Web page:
The Fire Chief Project: Water Quality Day in Vermont goes one step further

The state’s first special day recognizing the importance of wastewater treatment includes a biosolids demonstration

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If you’re going to highlight the importance of clean water and wastewater treatment, it makes sense to include resource recovery in the discussion. And so it is in Vermont, where Gov. Peter Shumlin proclaimed Friday, May 23, as Water Quality Day.

The festivities will include a demonstration of biosolids land application on a farm at Essex Junction, according to a news release from the Green Mountain Water Environment Association (GMWEA) and the North East Biosolids and Residuals Association (NEBRA).

The statewide observance highlights the importance of wastewater treatment and water quality to the daily health and well-being of Vermonters. Clean-water plants around the state will open for visitors from 9 a.m. to 2 p.m. Department of Environmental Conservation commissioner David Mears opens the festivities at 9 a.m. at the Montpelier wastewater treatment facility with a brief talk to high school students from Northfield and others. Tours of the facility follow.

GMWEA president Bob Fischer, head of the Montpelier facility, notes, “There is nothing so critical as water quality, and there is nothing more effective in protecting it than the mostly hidden infrastructure and work being done at wastewater treatment plants. We invite everyone to visit a facility and learn more.” GMWEA explains that the facilities have a role in addressing issues around Lake Champlain, including phosphorus pollution. They are also important in discussions on climate change, sustainability, energy efficiency and recycling.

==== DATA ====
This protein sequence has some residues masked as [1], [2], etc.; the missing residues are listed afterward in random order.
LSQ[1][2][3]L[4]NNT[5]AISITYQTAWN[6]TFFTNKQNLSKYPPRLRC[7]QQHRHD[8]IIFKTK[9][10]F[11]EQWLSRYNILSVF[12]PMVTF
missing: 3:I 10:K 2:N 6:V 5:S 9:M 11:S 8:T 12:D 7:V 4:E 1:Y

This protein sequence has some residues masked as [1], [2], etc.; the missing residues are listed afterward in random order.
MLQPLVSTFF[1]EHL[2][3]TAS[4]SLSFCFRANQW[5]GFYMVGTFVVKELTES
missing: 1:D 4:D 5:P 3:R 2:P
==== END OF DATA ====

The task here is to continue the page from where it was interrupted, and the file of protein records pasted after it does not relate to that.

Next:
Some Vermont treatment plants, such as Brattleboro and Essex Junction, generate renewable power while recycling water, nutrients and organic matter. Vermont’s 90 facilities collectively treat 48.5 mgd, returning clean water to rivers and lakes and safely managing the resulting biosolids. More than 55 percent of U. S. biosolids are recycled to soils. Vermont recycles 29 percent of its biosolids, but that is expected to increase as more Chittenden County area solids are treated and land-applied in upstate New York, according to the news release.

This is the first  Vermont Water Quality Day. Participating plants are offering free tours, refreshments, colorful “Water Recycles” posters and more. A list of participating plants and events is at Water Quality Day is sponsored by GMWEA, NEBRA, the Chittenden Solid Waste District, and the participating facilities.


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